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Last Friday, Dr. Alice Edwards, Head of the CTI Secretariat, presented at a professional online training course on “Human Rights Compliant Policing”, organised by the University of Oslo’s Norwegian Centre for Human Rights, in partnership and with the support of the Asia-Europe Foundation. The training course was addressed to 28 participants from 16 countries in Asia and Europe*, including police chiefs, inspectors and sergeants, investigators and prosecutors, as well as representatives from police training centres and legal aid bodies.
Dr. Edwards spoke on the “Human Rights Implications of Investigative Interviewing – Associated Safeguards”, a topic that has been one of CTI’s long-standing thematic priorities to prevent torture and ill-treatment. Edwards highlighted the relevance and importance of viewing the implementation of safeguards against torture and ill-treatment as a fully integrated part of applying the investigative interviewing methodology. She pointed out that “There are practical reasons for observing safeguards against torture and ill-treatment, which essentially means, respecting the rights of suspects. In particular, informing suspects of their rights, and observing those rights, builds the credibility of the police interviewer.” She added, “It is hard to build rapport if the person being interviewed does not trust the police or believe that he or she will be treated fairly.”
In her presentation, Dr. Edwards’ explained the meaning and legal and practical scope of a number of primary safeguards which reduce and de-incentivise police from using coercive interviewing methods, namely a suspect’s right to a lawyer, a medical examination, and to notify a third party of the arrest or detention. She further mentioned other key safeguards, including: prompt judicial oversight of arrest and custody, audio and video recording of police interviews, and keeping detention records.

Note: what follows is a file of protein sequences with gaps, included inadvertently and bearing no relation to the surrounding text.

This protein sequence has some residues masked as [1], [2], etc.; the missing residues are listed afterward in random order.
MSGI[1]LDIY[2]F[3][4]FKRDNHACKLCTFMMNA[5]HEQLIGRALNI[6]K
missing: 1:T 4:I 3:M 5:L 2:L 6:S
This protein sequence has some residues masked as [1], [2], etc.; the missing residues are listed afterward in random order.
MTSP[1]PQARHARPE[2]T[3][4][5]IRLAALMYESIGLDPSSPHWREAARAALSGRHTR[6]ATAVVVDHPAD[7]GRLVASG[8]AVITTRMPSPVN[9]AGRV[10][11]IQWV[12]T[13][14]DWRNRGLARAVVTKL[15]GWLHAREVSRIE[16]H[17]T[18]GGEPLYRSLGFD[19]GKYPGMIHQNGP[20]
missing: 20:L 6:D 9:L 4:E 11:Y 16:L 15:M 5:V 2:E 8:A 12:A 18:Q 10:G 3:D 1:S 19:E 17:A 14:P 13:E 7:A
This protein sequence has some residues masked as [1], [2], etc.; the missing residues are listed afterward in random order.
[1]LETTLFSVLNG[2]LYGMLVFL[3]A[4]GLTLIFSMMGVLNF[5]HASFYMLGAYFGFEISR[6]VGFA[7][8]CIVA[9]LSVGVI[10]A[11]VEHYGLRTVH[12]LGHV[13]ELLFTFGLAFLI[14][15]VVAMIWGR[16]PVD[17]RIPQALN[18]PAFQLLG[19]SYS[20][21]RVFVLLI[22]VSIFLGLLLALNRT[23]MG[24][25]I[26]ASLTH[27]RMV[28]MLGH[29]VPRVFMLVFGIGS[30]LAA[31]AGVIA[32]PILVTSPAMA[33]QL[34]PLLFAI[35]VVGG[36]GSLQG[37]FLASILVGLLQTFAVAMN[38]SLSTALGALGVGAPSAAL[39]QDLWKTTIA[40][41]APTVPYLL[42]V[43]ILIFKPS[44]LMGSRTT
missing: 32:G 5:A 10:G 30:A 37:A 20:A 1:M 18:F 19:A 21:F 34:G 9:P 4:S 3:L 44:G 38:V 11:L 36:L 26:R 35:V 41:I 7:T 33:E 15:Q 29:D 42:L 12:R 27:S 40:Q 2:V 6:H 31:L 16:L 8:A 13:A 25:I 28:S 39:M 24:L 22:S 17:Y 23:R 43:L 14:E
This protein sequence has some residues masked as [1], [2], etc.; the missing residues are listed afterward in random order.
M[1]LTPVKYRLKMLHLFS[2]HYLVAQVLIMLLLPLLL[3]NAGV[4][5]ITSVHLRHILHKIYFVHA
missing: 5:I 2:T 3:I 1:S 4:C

During a Q&A session, the issue of how countries with limited financial and human resources, or countries which are geographically vast, can implement such safeguards, was raised. Edwards highlighted the need to think more creatively about implementation, and to use technology and innovation. In light of these real constraints, she suggested a gradual implementation or triage of some safeguards. Regarding the right to a lawyer, for example, she recommended that in plans for gradual implementation that access to a lawyer could be prioritised for those accused of the most serious offences. She also mentioned how in some countries solicitor duty rosters, or engaging paralegals or lawyers working for pro bono legal clinics, have produced greater access to legal advice. She also observed that with technological advances, States are in a better position than in the past to ensure video or audio recording of interviews, as the technology has become cheaper and more widely accessible.
*Participating countries included: Brunei Darussalam, Bulgaria, Croatia, Indonesia, Ireland, Italy, Latvia, Lithuania, Pakistan, Philippines, Poland, Romania, Singapore, Slovakia and Viet Nam.
About the Convention against Torture Initiative:
CTI is an inter-governmental initiative, promoting the universal ratification and implementation of the UN Convention against Torture (UNCAT). The Initiative is being spearheaded by the Governments of Chile, Denmark, Fiji, Ghana, Indonesia and Morocco, and is supported by a full-time Secretariat based in Geneva. CTI fosters constructive dialogue and international cooperation between States, and offers technical and capacity building support to governments. We are encouraged by a Group of Friends, which is open to all UN Member States and serves as a platform for the exchange of knowledge, experience and ideas on how to overcome obstacles to ratification and implementation of the UNCAT.
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